The frequency of loans has plummeted in comparison now that China has reaped numerous successes through its FDI strategy. State-owned policy banks, such as China Development Bank and the Export-Import Bank of China, have pumped out credit lines across the region totalling more than US$140 billion since 2005, but that figure dropped from US$34.5 billion in 2010 to US$1 billion in 2021. The lack of direct market influence is largely driving that downturn. Lending also doesn’t allow China to target specific assets and sectors in the same way.

High-value loans do continue to crop up, however. Earlier this year, China Development Bank lent US$1.3 billion to Brazilian counterpart BNDES. The funds are targeting Brazil’s mining, energy, infrastructure, renewables and agriculture sectors, in addition to backing bilateral trade initiatives between the two countries.

Machado Meyer Advogados advised on the transaction.

The “surmountable” obstacles

China and Latin America are relatively inexperienced when it comes to doing business with each other, with substantial trade and investments only picking up steam since the early 2000s. This means that Chinese companies are often unfamiliar with environmental, labour and tax regulations in Latin America; their judgements of these are also often influenced by local Chinese standards.

But in Latin America, where environmental, social and governance (ESG) matters have become as important to compliance as anticorruption, a lingering feeling of hesitancy has settled over many companies mulling Chinese investment.

“Strong ESG practices are not a priority to Chinese investors,” says partner Guilherme Amaral from Brazil’s Souto Correa Advogados. This makes the process of obtaining the necessary permits and approvals from public bodies to develop projects a very taxing process for Chinese companies, who are used to less rigid environmental and labour regulations.

“This sometimes causes Chinese investors to invest through the acquisition of a project or a company directly, instead of developing a greenfield project,” explains Luis Schmidt, head of Philippi Prietocarrizosa Ferrero DU & Uría (Chile)’s Asia desk and the country’s former ambassador to China.

On the other hand, it can also lead to important regulations getting overlooked.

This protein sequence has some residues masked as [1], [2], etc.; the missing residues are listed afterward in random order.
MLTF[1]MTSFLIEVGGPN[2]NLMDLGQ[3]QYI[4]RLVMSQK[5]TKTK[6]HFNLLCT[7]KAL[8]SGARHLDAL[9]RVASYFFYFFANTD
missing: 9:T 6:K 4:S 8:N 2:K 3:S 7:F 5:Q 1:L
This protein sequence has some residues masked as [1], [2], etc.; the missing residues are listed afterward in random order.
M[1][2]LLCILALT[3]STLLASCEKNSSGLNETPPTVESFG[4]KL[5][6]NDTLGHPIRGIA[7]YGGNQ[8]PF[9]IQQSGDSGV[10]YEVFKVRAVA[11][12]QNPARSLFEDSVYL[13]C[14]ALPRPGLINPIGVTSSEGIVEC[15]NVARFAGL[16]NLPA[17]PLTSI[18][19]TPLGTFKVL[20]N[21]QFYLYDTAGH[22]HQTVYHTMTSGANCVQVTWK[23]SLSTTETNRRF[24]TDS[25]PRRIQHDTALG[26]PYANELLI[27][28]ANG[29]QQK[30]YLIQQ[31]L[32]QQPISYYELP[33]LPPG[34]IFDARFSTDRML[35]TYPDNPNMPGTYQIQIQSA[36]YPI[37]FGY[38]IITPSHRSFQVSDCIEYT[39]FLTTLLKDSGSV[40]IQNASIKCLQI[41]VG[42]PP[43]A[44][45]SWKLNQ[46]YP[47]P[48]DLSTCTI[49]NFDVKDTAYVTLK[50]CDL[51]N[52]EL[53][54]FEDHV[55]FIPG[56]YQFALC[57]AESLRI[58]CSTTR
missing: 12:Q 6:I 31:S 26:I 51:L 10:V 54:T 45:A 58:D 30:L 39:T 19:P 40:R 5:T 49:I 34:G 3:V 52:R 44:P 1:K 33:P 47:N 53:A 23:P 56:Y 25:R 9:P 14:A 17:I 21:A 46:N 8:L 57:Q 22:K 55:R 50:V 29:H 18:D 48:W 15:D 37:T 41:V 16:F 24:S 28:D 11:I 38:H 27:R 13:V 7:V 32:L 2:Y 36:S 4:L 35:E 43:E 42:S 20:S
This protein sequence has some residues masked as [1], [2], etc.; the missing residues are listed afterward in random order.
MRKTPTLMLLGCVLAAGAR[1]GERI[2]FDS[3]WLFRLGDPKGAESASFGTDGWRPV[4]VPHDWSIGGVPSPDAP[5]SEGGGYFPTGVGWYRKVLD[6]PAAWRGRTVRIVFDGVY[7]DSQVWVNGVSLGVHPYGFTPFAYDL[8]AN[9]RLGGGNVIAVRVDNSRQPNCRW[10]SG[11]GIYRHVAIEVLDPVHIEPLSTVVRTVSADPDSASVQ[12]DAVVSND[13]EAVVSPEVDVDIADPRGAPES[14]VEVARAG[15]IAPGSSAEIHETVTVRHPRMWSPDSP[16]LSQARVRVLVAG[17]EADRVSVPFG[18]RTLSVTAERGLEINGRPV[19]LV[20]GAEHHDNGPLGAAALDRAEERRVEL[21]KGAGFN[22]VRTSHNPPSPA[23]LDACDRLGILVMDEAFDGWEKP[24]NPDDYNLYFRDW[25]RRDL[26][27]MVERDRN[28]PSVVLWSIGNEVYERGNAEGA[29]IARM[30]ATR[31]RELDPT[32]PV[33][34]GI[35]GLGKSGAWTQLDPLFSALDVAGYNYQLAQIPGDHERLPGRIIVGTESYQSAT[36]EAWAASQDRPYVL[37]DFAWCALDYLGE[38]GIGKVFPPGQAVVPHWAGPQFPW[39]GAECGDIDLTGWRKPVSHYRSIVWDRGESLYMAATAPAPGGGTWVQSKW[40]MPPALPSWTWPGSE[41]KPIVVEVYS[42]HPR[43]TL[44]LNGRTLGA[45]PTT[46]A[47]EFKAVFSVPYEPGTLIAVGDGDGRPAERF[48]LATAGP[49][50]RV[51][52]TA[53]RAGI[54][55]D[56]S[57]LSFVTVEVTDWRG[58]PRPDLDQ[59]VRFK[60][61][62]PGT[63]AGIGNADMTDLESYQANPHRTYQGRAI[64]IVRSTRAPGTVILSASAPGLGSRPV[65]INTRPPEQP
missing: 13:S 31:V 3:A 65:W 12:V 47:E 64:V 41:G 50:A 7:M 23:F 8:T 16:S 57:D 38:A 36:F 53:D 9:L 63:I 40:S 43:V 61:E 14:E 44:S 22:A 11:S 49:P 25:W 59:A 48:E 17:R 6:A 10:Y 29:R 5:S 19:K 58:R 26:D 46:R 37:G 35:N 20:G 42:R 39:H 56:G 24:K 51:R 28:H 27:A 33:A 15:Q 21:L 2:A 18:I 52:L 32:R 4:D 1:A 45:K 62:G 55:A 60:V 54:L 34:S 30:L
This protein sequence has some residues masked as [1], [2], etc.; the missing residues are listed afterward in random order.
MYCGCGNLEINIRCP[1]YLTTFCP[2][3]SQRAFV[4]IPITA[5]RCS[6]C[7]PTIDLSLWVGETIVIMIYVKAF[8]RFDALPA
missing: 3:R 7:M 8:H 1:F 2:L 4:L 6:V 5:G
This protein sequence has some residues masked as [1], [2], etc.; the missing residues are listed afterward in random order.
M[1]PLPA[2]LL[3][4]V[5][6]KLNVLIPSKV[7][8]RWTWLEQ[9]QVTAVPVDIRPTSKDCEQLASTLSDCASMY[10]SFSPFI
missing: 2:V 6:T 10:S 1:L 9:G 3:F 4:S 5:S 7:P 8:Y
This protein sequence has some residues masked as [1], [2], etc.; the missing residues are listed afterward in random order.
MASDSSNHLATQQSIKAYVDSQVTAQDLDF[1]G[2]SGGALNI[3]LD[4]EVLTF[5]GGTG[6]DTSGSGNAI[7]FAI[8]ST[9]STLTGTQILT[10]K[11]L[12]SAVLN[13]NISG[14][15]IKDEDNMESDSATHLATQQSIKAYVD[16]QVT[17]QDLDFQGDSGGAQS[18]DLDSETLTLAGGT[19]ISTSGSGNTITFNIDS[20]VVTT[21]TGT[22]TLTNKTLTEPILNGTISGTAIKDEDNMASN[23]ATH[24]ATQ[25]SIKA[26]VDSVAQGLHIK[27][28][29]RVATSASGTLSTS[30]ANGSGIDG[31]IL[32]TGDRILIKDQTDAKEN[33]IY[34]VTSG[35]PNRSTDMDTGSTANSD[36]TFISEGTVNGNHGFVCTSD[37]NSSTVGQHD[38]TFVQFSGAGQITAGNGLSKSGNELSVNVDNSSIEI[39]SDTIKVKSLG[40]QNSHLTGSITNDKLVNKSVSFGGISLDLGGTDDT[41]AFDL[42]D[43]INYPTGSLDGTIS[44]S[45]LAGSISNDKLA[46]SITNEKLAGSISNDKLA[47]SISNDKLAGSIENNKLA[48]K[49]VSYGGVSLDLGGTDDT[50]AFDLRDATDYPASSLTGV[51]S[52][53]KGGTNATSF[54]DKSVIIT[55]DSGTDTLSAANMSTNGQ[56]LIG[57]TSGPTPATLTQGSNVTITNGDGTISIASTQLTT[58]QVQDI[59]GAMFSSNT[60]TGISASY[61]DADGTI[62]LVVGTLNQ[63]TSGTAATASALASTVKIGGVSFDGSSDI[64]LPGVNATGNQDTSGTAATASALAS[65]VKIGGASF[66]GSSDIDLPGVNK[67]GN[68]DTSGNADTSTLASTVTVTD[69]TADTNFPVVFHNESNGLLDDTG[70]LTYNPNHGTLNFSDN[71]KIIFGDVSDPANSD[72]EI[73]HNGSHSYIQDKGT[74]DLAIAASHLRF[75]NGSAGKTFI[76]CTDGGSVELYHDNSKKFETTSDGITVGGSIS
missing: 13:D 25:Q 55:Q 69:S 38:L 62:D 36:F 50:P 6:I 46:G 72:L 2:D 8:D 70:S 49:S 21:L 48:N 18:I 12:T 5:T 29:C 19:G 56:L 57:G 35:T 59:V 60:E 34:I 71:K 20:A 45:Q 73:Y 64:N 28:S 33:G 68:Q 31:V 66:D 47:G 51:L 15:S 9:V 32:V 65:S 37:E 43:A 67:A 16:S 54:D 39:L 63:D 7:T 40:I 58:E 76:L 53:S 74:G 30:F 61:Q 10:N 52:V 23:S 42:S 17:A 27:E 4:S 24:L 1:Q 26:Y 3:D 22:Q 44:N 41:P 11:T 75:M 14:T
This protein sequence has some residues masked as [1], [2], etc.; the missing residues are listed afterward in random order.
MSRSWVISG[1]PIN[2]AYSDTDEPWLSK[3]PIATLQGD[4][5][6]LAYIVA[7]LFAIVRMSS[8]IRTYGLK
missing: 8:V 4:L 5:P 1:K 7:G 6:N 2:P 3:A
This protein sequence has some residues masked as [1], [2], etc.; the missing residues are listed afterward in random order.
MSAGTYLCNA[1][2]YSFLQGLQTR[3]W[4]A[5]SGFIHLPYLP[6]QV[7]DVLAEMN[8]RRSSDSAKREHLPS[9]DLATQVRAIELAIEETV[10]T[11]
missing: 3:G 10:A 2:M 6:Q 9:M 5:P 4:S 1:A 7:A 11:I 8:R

ESG compliance concerns are particularly evident in the mining industry, where projects can have controversial impact on local communities and the environment. In Ecuador last year, Chinese mining company Junefield Gold filed a US$480 million claim under the countries’ bilateral investment treaty after one of its mines was raided by opponents of the project. Junefield is claiming compensation for significant damages caused by those protestors, who in turn have accused the miner of polluting natural resources and undermining the rights of local indigenous people.

Mayer Brown and ROBALINO in Quito have been advising Junefield.

The two regions will need to put in the time to align expectations in order for these kinds of risks to die down. Disputes departments, however, will be kept busy in the meantime.

Increased Chinese involvement in Latin America has also sown concerns of further geopolitical tension and economic disruption, and where this will leave the US as the region’s main trading partner. The European Union has expressed similar concerns, recently welcoming Latin American heads of state to Brussels in an effort to shift their focus away from China with an EUMercosur trade deal.

José Tam, partner at Rodrigo, Elías & Medrano Abogados in Lima explains how another aspect of these issues is playing out in Peru. “China’s continued investment in Peru could have an effect on Peru’s relations with other countries, especially because China can offer more competitive economic tenders than companies from Peru and other countries.”

Tam, who is also president of the Chinese-Peruvian Chamber of Commerce, says that firms must prioritise neutrality when navigating these tensions, providing “legal advice that takes into account the interests of all stakeholders”.

But many international outfits maintain a positive outlook and are confident that a more diversified network of commerce will ultimately generate more work.

“Chinese companies develop and finance projects with European and international counterparties in Latin America and the firms working on those projects are US firms or staffed with US-based teams,” explains José Luis Vittor, partner and head of Womble Bond Dickinson’s Latin America practice in Houston.

“Those teams [with] cross-border experience between China and Latin America . . . will thrive,” he adds.

Latin Lawyer explores how firms can work more effectively with Chinese clients in an upcoming article.